JEFF EASTON
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Umm ar-Rasas (أم الرّصاص‎)
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Umm ar-Rasas is a ruined city started as a Roman military camp from around the 3rd century that grew to a town in around the 5th century and continued on until the 9th century.
Umm ar-Rasas Chapel
4/11/2013
Loc: 31°30'2.04"N 35°55'8.22"E
Unesco
Nikon D3S
Umm ar-Rasas (أم الرّصاص‎) Chapel. Umm ar-Rasas is an archeological site in Jordan which contains ruins from the Roman, Byzantine, and early Muslim civilizations. The majority of the site has not been excavated. Among the portions excavated so far include a military camp and several churches. For its unique blend of civilizations, Umm ar-Rasas was inscribed as a UNESCO World Heritage Site in 2004.
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Salpy at Umm ar-Rasas
4/11/2013
Loc: 31°30'1.79"N 35°55'8.98"E
Near East Tourist Agency
Nikon D3S
Umm ar-Rasas (أم الرّصاص‎) and Salpy. One of the many, many ruined structures that you can walk and climb around. There is no one here running any kind of security. We assume this is due to lack of funds given the current state of Jordan, but that is just speculation. We had no tour guide.
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Umm ar-Rasas Church of Lions
4/11/2013
Loc: 31°30'2.06"N 35°55'16.35"E
Sacred Destinations
Nikon D3S
The Church of Lions. The floors of every structure were covered in sand. Again, we believe due to the lack of funds for excavation and restoration of these beautiful ruins and mosaic floors. You can see 3 circles that we cleared away to get a look at the mosaics under the sand. You can also see the plastic that was put over the entire floor in the past trying to preserve it somewhat. To be honest, the sand is probably preserving it pretty good. It’s been there for hundreds and hundreds of years already.
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(Not my photo). The Church of Lions. This is here for reference on what the above photo is of. This was obviously taken a while ago when they were keeping the sand off of the floors. I assume the buckets at the top of the picture have water in them to clean the mosaics so you can better see the vivid colors.
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Umm ar-Rasas Ruined Building
4/11/2013
Loc: 31°30'3.14"N 35°55'16.41"E
Wikipedia
Nikon D3S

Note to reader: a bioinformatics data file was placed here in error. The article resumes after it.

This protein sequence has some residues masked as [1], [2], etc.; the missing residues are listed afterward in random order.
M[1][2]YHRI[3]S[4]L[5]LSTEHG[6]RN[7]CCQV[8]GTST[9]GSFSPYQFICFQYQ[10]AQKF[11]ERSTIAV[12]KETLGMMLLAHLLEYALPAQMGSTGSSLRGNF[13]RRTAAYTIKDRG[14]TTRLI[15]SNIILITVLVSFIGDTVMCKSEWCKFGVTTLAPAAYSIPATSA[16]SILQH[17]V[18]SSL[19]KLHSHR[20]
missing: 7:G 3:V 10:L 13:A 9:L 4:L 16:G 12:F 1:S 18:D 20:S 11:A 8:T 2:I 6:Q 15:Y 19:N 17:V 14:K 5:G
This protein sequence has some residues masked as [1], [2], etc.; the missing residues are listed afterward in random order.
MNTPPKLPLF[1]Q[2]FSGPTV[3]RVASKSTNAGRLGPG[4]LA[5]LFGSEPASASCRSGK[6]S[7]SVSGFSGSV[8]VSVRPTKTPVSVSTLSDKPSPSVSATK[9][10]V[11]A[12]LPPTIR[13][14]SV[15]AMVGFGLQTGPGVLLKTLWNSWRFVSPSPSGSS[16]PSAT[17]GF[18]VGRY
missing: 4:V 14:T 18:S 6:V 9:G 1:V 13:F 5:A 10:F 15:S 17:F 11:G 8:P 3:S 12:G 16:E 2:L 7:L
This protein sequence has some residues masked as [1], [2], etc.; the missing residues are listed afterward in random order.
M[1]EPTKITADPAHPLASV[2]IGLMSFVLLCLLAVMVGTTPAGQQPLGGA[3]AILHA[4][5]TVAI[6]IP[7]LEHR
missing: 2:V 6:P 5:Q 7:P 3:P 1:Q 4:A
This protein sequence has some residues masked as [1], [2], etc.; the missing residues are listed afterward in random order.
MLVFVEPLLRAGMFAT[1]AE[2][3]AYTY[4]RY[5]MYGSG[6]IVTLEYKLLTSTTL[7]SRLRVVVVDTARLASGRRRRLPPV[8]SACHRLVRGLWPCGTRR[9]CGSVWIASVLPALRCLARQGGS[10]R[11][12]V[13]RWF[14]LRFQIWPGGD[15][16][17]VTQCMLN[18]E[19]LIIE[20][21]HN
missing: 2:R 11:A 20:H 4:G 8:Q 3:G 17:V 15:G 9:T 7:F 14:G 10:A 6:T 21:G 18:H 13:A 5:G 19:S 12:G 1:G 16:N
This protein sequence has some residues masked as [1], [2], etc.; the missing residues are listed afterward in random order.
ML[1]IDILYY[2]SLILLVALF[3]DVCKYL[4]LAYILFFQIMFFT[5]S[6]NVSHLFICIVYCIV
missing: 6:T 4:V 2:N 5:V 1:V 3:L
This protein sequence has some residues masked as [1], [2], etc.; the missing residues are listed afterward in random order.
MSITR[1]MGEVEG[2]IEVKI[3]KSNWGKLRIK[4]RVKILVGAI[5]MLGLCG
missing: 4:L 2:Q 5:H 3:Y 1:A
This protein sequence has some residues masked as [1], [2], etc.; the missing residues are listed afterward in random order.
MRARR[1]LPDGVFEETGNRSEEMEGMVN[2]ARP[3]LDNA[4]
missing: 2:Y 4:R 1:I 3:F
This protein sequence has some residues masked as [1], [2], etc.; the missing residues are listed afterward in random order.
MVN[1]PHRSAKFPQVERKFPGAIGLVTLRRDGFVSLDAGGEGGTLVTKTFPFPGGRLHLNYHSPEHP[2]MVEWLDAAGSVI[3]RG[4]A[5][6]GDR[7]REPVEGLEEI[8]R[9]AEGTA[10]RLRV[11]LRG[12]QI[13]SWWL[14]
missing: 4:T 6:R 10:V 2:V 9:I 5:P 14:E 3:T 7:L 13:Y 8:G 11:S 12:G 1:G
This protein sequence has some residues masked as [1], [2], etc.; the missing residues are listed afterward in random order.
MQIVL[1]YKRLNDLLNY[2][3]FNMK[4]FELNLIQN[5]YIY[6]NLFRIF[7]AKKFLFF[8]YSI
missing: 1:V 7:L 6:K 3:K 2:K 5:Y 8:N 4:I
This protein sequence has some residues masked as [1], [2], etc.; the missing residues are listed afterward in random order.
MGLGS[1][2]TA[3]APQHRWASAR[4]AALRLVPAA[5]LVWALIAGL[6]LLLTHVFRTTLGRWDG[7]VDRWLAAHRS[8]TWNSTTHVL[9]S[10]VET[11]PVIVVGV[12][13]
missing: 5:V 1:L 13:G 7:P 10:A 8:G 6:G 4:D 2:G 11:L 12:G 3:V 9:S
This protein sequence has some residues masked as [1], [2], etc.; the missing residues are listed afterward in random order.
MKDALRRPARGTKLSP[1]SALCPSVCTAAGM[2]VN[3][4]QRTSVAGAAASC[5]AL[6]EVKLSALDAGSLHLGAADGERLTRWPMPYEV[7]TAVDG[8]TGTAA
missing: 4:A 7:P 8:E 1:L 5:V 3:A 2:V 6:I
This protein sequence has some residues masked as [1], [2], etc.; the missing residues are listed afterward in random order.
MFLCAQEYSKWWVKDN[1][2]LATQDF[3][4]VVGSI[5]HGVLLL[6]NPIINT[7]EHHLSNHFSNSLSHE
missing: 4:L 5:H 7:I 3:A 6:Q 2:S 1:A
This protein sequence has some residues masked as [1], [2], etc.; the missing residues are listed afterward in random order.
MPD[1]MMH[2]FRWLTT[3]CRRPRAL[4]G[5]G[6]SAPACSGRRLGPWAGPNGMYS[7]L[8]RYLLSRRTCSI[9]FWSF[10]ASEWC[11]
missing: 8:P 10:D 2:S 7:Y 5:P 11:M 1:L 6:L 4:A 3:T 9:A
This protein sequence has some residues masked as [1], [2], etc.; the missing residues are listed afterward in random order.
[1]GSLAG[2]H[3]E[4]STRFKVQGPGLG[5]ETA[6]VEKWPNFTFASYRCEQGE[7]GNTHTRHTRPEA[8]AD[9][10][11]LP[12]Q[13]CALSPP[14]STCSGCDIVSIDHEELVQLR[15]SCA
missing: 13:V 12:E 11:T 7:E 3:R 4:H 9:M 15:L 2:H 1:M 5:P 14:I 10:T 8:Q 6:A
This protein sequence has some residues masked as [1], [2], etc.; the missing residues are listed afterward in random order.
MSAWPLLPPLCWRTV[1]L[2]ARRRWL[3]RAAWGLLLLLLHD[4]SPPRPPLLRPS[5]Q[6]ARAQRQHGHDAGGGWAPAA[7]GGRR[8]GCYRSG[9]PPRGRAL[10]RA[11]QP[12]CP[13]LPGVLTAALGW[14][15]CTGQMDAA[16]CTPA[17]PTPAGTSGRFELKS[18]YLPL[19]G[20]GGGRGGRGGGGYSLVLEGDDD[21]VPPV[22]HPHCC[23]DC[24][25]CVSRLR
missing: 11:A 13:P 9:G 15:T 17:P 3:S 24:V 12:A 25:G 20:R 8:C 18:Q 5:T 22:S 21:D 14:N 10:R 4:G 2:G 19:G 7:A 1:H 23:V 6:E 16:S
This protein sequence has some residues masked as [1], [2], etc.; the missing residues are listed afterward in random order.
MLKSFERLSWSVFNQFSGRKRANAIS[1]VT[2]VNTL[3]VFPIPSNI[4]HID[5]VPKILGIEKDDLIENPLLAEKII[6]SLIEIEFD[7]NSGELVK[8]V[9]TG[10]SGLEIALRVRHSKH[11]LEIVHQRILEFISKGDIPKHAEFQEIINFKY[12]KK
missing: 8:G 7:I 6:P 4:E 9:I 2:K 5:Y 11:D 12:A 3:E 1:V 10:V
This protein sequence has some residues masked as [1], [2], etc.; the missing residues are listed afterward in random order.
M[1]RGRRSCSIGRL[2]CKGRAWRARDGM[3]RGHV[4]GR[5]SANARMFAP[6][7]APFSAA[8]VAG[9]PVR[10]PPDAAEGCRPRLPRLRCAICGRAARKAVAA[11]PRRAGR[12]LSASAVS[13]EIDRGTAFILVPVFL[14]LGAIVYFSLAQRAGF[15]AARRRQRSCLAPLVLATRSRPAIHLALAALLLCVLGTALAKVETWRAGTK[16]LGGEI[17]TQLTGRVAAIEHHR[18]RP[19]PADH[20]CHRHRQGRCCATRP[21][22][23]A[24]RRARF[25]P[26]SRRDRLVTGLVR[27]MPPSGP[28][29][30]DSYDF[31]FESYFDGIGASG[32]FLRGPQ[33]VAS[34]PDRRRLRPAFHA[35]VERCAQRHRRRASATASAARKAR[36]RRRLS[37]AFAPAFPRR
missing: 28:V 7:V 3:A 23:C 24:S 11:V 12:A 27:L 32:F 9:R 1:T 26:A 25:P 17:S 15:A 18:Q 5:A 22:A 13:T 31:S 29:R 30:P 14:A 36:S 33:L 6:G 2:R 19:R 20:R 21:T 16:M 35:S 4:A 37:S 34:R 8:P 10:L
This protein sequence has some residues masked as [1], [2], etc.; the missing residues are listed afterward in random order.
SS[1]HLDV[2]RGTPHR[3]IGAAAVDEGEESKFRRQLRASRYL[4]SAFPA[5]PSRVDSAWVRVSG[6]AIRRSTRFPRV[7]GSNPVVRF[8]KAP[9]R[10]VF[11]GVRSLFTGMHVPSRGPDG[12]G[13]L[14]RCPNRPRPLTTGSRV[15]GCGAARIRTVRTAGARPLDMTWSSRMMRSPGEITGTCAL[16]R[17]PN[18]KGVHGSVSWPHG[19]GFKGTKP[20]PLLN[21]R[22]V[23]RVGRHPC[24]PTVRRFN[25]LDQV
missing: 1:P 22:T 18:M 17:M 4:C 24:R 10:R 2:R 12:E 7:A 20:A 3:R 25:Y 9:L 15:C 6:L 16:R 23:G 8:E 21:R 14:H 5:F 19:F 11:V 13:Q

Another one of the many, many ruined buildings. While this place was astonishing to walk around and was easily one of our favorite places, it’s heartbreaking that it can’t be properly excavated and preserved.
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Umm ar-Rasas Byzantine Symbol
4/11/2013
Loc: 31°30'3.03"N 35°55'15.61"E
Atlas Tours
Nikon D3S
One of the many Byzantine crosses you can find all over the entire area.
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Umm ar-Rasas Church of Saint Stephen.
4/11/2013
Loc: 31°30'5.19"N 35°55'17.64"E
Dakkak Tours
Nikon D3S
The Church of Saint Stephen. This was built during Byzantine times around the year 785. The images in the mosaics depict ancient cities like Jerusalem, Amman, Madaba etc. As well as Egyptian cities like Alexandria. It also mentions the memorial of Moses at Mt. Nebo
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Umm ar-Rasas Church of Saint Stephen.
4/11/2013
Loc: 31°30'5.19"N 35°55'17.64"E
Wikipedia
Nikon D3S
The Church of Saint Stephen. This mosaic was uncovered in the year 1986 and is the largest mosaic in Jordan. It actually overlays another mosaic floor from an earlier Church of Bishop Sergius which was built in 587.
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Umm ar-Rasas Church of Saint Stephen.
4/11/2013
Loc: 31°30'5.19"N 35°55'17.64"E
Sacred Destinations
Nikon D3S
The Church of Saint Stephen. Six mosaic masters signed the work: Staurachios from Esbus, Euremios, Elias, Constantinus, Germanus, and Abdela
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Umm ar-Rasas Tower For Stylite Monks
4/11/2013
Loc: 31°30'44.05"N 35°55'18.49"E
Unesco
Nikon D3S
A tower where stylite monks would live in isolation for years. There is no internal or external staircase. This is one of the only remaining towers that were built for this practice. The monks would often attract admirers below. The most famous of these hermits is St. Simeon Stylites whose church still survives in Syria.
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